The Arab region is comprised of Non-Annex I Parties and therefore stands to benefit from the CDM. Several CDM activities on energy efficiency and renewable energies are being implemented at the national level. The region holds great potential for carbon capture and storage projects with enhanced oil-recovery technology. Once this technology, which has the potential to achieve the highest emissions reduction possible, is adopted as a CDM-approved methodology, certain Arab countries will become an attractive market for emissions trading.

ESCWA has identified some regional policies and strategies to support Arab countries in conducting environmental and economic impact assessments of climate change and implementing needed adaptation measures, including establishing institutional capacities in the field. It is also important to support regional collaboration on climate change control and mitigation strategies, and to encourage linkages to international efforts in this regard. Mitigating the impact of policies and measures adopted by industrialized countries to comply with the UNFCCC and the Kyoto Protocol, and compensating Arab nations for losses incurred as a consequence of these measures are critical issues for the region that remain controversial in multilateral discussions.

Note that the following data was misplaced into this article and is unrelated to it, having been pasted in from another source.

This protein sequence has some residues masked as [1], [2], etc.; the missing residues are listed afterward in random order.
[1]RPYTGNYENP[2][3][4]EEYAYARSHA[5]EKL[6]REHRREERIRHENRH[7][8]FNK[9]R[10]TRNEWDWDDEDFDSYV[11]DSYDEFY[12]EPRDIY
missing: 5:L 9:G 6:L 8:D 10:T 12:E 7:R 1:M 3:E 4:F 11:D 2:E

Most Regional Commissions agree on the need to facilitate further regional dialogues to promote greater awareness and policy development to respond to the climate change challenge, in line with development priorities, including ensuring appropriate financing sources to meet the necessary infrastructure investment needs, in a manner consistent with a low-carbon, energy-efficient future. Other areas of opportunities where the activities of the Regional Commissions can continue to make important contributions to member countries in the immediate future include strengthening of regional platforms to promote innovative policy options for climate change adaptation actions, disaster-risk reduction from extreme weather, drought preparedness, improved land management for sustainability, preparation of national communications and national strategies for adaptation and mitigation, and strengthened capacity-building to facilitate the Global Environment Facility and CDM projects. In all these areas of work, the Commissions can achieve synergy with other multilateral and regional fora, including the UNFCCC and its technical bodies. The Executive Secretaries of the UN Regional Commissions are: Abdoulie Janneh of Gambia for ECA; Marek Belka of Poland for ECE; Jose Luis Machinea of Argentina for ECLAC; Kim Hak-Su of the Republic of Korea for ESCAP and Mervat M. Tallawy of Egypt for ESCWA.